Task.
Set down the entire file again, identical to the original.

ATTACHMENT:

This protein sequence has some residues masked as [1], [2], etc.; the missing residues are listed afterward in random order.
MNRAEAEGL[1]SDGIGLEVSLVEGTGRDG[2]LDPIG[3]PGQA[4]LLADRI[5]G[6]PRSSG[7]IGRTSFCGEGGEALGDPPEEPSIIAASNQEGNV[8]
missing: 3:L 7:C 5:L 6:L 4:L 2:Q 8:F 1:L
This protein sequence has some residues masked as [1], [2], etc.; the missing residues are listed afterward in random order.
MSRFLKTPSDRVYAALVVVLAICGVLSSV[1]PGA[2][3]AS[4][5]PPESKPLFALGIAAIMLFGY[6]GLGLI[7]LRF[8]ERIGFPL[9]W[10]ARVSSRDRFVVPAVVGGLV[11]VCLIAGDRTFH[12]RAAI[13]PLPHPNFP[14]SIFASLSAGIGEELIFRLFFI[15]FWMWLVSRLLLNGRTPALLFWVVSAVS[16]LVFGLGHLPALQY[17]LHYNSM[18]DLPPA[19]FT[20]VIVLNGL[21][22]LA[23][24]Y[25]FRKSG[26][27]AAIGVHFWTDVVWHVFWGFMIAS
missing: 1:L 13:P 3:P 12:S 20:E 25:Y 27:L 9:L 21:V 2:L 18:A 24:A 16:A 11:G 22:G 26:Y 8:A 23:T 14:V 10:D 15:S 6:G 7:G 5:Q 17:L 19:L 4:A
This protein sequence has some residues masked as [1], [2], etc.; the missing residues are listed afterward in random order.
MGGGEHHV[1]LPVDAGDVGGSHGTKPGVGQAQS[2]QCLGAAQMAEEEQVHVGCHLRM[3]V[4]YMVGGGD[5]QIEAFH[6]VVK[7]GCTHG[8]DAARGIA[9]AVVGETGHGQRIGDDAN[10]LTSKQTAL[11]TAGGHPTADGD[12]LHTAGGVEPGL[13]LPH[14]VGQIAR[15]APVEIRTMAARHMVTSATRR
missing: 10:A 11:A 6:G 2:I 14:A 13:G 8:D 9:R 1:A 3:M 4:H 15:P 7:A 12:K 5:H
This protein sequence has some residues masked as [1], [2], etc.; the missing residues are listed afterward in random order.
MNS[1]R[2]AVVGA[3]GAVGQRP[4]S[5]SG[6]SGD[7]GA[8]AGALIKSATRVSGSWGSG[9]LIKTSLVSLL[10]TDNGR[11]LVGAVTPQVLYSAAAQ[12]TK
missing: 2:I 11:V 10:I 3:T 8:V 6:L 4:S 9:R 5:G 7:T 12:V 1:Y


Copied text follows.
This protein sequence has some residues masked as [1], [2], etc.; the missing residues are listed afterward in random order.
MNRAEAEGL[1]SDGIGLEVSLVEGTGRDG[2]LDPIG[3]PGQA[4]LLADRI[5]G[6]PRSSG[7]IGRTSFCGEGGEALGDPPEEPSIIAASNQEGNV[8]
missing: 3:L 7:C 5:L 6:L 4:L 2:Q 8:F 1:L
This protein sequence has some residues masked as [1], [2], etc.; the missing residues are listed afterward in random order.
MSRFLKTPSDRVYAALVVVLAICGVLSSV[1]PGA[2][3]AS[4][5]PPESKPLFALGIAAIMLFGY[6]GLGLI[7]LRF[8]ERIGFPL[9]W[10]ARVSSRDRFVVPAVVGGLV[11]VCLIAGDRTFH[12]RAAI[13]PLPHPNFP[14]SIFASLSAGIGEELIFRLFFI[15]FWMWLVSRLLLNGRTPALLFWVVSAVS[16]LVFGLGHLPALQY[17]LHYNSM[18]DLPPA[19]FT[20]VIVLNGL[21][22]LA[23][24]Y[25]FRKSG[26][27]AAIGVHFWTDVVWHVFWGFMIAS
missing: 1:L 13:P 3:P 12:S 20:E 25:Y 27:L 9:L 21:V 2:L 18:A 24:A 16:A 11:G 22:G 26:Y 8:A 23:T 14:V 10:D 15:S 6:G 7:G 5:Q 17:L 19:L 4:A
This protein sequence has some residues masked as [1], [2], etc.; the missing residues are listed afterward in random order.
MGGGEHHV[1]LPVDAGDVGGSHGTKPGVGQAQS[2]QCLGAAQMAEEEQVHVGCHLRM[3]V[4]YMVGGGD[5]QIEAFH[6]VVK[7]GCTHG[8]DAARGIA[9]AVVGETGHGQRIGDDAN[10]LTSKQTAL[11]TAGGHPTADGD[12]LHTAGGVEPGL[13]LPH[14]VGQIAR[15]APVEIRTMAARHMVTSATRR
missing: 10:A 11:A 6:G 2:I 14:A 13:G 8:D 9:R 1:A 3:M 4:H 15:P 7:A 12:K 5:H
This protein sequence has some residues masked as [1], [2], etc.; the missing residues are listed afterward in random order.
MNS[1]R[2]AVVGA[3]GAVGQRP[4]S[5]SG[6]SGD[7]GA[8]AGALIKSATRVSGSWGSG[9]LIKTSLVSLL[10]TDNGR[11]LVGAVTPQVLYSAAAQ[12]TK
missing: 2:I 11:V 10:I 3:T 8:V 6:L 4:S 9:R 5:G 7:T 12:V 1:Y